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Major Indiana employers criticize state’s new abortion law

Written by Javed Iqbal

On Friday, Indiana’s governor signed a nearly total abortion ban, making the state the first to approve sweeping new restrictions since the Supreme Court overturned Roe v. Wade in June.

On Saturday morning, one of Indiana’s largest employers, pharmaceutical company Eli Lilly, issued a strong objection to the new restrictions. “Given this new law,” it said in a statement, “we will be forced to plan for more employment growth outside of our home state.”

The company, which employs more than 10,000 people in Indiana, began by saying that “abortion is a divisive and deeply personal issue with no clear consensus among Indiana residents.” It noted that Eli Lilly has expanded its employee health plan coverage to include travel for reproductive services. But, it added, “that may not be enough for some current and potential employees.”

It was among the first large employers in the state to weigh in on the new law.

Soon after, Jon Mills, a spokesman for Cummins, an engine company that employs about 10,000 people in the state, said: “The right to make reproductive health decisions ensures that women have the same opportunity as others to participate fully in our workforce. and that our workforce is diverse. There are provisions in the bill that conflict with this, impact our people and hinder our ability to attract and retain top talent.” He added that Cummins’ health benefits cover elective reproductive health procedures, including medical travel benefits.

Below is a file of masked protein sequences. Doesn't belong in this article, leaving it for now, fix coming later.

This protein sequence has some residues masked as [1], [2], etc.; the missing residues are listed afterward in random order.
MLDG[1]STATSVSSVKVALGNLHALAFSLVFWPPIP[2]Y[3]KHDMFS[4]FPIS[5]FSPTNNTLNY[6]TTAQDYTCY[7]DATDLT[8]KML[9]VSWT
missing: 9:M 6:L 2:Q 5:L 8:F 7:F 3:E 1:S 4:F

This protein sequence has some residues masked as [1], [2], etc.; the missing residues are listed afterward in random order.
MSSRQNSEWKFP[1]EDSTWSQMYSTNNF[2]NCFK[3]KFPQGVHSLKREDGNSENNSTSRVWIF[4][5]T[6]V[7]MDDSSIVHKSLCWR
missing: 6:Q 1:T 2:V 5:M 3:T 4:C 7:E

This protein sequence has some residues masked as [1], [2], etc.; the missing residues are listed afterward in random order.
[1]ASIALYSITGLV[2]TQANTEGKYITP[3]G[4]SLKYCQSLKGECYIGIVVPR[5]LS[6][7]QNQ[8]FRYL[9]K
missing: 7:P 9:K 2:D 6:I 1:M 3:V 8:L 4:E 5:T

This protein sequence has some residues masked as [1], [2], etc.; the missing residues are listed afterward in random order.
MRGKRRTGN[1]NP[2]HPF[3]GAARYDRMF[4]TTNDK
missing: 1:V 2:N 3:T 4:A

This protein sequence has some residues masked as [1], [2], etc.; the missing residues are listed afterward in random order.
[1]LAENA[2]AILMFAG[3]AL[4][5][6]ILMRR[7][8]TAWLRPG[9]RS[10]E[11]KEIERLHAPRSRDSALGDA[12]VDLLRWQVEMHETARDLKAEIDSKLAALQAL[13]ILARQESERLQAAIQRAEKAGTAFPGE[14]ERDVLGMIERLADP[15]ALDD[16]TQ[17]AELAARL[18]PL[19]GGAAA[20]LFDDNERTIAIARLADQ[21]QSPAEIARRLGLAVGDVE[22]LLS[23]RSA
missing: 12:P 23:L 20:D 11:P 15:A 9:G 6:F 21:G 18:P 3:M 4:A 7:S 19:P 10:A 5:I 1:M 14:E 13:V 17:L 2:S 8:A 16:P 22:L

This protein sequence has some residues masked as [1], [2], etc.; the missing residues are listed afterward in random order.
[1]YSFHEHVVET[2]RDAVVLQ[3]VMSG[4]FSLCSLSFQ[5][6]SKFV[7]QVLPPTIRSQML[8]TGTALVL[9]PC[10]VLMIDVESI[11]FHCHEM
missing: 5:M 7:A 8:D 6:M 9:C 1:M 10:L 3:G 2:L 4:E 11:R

Mr. Mills also said that “before and during the legislative process, we shared our concerns about this legislation with the legislative leadership.”

Roche, the Swiss pharmaceutical company that has its North American headquarters in Indianapolis, did not have an immediate comment. Other companies with headquarters or major offices in Indiana did not immediately respond to requests for comment.

Following the Supreme Court’s decision, few companies weighed directly into the ruling. Far more said they would extend their employer’s health care to cover travel and other expenses for employees who may need to seek out-of-state reproductive health care.

Some companies with a large presence in Indiana have previously said they will cover travel for employees. In June, Hooks said it would cover up to $4,000 in travel expenses for employees on its health plan. The software company Sales force, which has about 2,300 employees in Indianapolis, has also said it would relocate employees who want to leave states where abortion is banned. Neither immediately responded to a request for comment.

In its statement, Eli Lilly described the Indiana law as “one of the most restrictive anti-abortion laws in the United States.” It continued: “As a global company headquartered in Indianapolis for more than 145 years, we work hard to retain and attract thousands of people who are important drivers of our state’s economy. Given this new law, we will be forced to plan more employment growth outside our home state.”

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Javed Iqbal

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